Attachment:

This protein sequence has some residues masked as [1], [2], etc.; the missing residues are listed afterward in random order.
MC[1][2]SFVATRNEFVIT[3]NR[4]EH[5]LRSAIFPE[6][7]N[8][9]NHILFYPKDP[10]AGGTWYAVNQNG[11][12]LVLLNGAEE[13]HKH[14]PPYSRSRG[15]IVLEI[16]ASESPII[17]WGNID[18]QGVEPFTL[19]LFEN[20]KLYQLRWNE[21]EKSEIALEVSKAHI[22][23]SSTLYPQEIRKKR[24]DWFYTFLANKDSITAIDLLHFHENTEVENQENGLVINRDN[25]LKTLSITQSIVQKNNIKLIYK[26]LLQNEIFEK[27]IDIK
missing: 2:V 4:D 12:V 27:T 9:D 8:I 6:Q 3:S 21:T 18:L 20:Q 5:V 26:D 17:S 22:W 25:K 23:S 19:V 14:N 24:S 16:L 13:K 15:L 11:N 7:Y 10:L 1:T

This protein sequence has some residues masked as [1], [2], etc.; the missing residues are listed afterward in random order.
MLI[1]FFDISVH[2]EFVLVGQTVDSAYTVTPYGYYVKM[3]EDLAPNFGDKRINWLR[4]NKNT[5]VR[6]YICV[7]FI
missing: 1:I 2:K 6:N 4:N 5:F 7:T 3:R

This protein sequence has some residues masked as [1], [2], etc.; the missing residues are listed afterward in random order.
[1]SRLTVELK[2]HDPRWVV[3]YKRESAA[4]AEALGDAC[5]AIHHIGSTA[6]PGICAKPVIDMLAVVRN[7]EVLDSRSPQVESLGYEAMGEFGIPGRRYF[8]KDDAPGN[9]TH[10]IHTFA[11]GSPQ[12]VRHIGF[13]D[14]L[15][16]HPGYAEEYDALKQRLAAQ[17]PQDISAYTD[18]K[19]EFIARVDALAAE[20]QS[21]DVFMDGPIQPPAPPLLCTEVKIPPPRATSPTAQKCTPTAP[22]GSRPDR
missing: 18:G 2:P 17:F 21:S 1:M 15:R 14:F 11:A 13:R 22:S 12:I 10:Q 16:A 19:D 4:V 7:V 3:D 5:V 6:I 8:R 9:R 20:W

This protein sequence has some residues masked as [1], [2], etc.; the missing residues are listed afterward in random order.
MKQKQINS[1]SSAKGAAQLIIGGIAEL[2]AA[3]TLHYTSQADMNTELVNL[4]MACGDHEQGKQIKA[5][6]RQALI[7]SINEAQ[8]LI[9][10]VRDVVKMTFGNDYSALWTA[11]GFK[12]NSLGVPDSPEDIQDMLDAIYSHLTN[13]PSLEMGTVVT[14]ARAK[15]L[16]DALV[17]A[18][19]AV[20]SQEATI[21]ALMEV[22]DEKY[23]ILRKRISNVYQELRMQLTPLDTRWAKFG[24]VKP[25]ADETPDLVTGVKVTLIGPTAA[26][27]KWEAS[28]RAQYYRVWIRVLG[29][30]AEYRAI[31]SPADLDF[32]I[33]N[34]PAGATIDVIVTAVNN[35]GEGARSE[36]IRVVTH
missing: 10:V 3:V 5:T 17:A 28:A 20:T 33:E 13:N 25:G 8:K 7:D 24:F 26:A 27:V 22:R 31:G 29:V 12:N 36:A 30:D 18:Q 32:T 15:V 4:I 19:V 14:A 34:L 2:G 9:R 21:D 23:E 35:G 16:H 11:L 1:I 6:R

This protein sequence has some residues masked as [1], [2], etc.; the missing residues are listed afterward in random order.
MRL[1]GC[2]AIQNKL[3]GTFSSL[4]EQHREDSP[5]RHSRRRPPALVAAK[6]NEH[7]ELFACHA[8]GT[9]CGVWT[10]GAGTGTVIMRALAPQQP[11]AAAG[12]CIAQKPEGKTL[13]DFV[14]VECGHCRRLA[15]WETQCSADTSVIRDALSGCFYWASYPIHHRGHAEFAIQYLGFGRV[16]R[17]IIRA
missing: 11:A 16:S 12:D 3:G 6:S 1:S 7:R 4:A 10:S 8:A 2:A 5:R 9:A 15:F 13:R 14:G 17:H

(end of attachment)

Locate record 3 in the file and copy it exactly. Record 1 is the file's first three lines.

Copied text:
This protein sequence has some residues masked as [1], [2], etc.; the missing residues are listed afterward in random order.
[1]SRLTVELK[2]HDPRWVV[3]YKRESAA[4]AEALGDAC[5]AIHHIGSTA[6]PGICAKPVIDMLAVVRN[7]EVLDSRSPQVESLGYEAMGEFGIPGRRYF[8]KDDAPGN[9]TH[10]IHTFA[11]GSPQ[12]VRHIGF[13]D[14]L[15][16]HPGYAEEYDALKQRLAAQ[17]PQDISAYTD[18]K[19]EFIARVDALAAE[20]QS[21]DVFMDGPIQPPAPPLLCTEVKIPPPRATSPTAQKCTPTAP[22]GSRPDR
missing: 18:G 2:P 17:F 21:S 1:M 15:R 14:F 11:A 13:R 22:S 12:I 10:Q 16:A 19:D 4:V 7:V 3:D 5:V 6:I 8:R 9:R 20:W